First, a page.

JOHANNESBURG (Reuters) - South African President Jacob Zuma appointed General Khehla Sitole as national police commissioner on Wednesday, filling the position on a permanent basis for the first time in nearly three years.
South Africa has been without a permanent head of police since Zuma suspended Riah Phiyega in 2015 pending an investigation into her role in the killing of 34 platinum miners by officers during a violent strike over pay in 2012.
South Africa has one of the highest murder rates in the world, while burglary and car theft are common. Tackling violent crime is a top political priority for much of the public.
Zuma has been criticized by opposition parties and civil society for previously appointing civilians rather career police officers to the top posts in the service.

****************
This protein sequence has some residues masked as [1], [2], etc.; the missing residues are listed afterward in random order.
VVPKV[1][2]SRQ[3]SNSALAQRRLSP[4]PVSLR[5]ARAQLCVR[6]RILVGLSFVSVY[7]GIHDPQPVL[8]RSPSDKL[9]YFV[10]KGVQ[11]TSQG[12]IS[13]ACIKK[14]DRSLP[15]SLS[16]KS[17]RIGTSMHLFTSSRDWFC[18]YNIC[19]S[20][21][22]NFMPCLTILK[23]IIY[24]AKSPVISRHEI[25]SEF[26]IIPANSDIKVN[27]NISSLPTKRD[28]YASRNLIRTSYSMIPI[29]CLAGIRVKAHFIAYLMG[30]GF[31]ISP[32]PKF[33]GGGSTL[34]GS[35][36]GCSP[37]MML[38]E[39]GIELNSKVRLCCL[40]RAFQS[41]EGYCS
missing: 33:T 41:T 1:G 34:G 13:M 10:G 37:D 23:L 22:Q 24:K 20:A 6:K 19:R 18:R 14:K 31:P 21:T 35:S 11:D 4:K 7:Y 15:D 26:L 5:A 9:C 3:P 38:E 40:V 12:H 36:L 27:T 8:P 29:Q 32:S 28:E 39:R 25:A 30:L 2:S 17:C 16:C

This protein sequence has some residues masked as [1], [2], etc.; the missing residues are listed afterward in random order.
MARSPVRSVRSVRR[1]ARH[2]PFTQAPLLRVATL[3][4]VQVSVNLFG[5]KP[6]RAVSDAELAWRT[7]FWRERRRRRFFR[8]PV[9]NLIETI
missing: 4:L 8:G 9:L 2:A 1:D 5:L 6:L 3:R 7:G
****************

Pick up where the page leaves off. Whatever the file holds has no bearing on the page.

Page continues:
Sitole had “grown through the ranks of the police having joined the service as a constable until his promotion as a Lieutenant General in 2011,” Zuma’s office said in a statement.
“General Sitole brings a wealth of operational as well as management experience to the SA Police Service.”
Zuma appointed his third police minister in under three years in March, drawing further criticism that he has failed to build a stable team to tackle crime.
Reporting by Mfuneko Toyana; Editing by Joe Brock